In Venice, the paved area in the middle of a cluster of houses was known as a campo. Venice has only one square, and that is the Piazzo San Marco, the monumental gathering place before the St. Mark's Basilica, the Clock Tower (Torre dell'Orologio), and the Procuratie Vecchie. So a piazzo was a major decorative and political feature, while more modest campos were found throughout the islands and neighborhoods. And most campos were equipped with a cistern to trap and save rainwater. The cistern consisted of a brick-lined chamber filled with sand. Rain water filtered down through the sand to maintain purity.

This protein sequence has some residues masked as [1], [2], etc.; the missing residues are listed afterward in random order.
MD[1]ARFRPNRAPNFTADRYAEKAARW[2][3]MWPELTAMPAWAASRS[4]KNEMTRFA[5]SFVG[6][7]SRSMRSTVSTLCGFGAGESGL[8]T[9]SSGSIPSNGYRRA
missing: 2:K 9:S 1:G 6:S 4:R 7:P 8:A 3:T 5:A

|Campo Realto Novo, Venice|
|Calle del Teatro, Venice.|
|Palazzo Cavalli-Franchetti, Venice.|
|Campo S.Vio, Venice.|
|Calle del'Abazia, Venice.|
|Giudecca canal, Venice.|
For more information on Venetian cisterns, see these volumes on architecture:
McGregor, J. H. S. 2006. Venice from the Ground Up. Belknap Press of Harvard University Press, Cambridge, MA, 384 p.
Howard, D., and Moretti, L. 2002. The Architectural History of Venice. Yale University Press, New Haven, CT, 384 p.
Venipedia has a description of the cisterns: http://www.venipedia.org/wiki/index.php?title=Wellhead , accessed September 20, 2013.
Photographs taken with a Nexus 4 phone (sorry, no real camera this trip).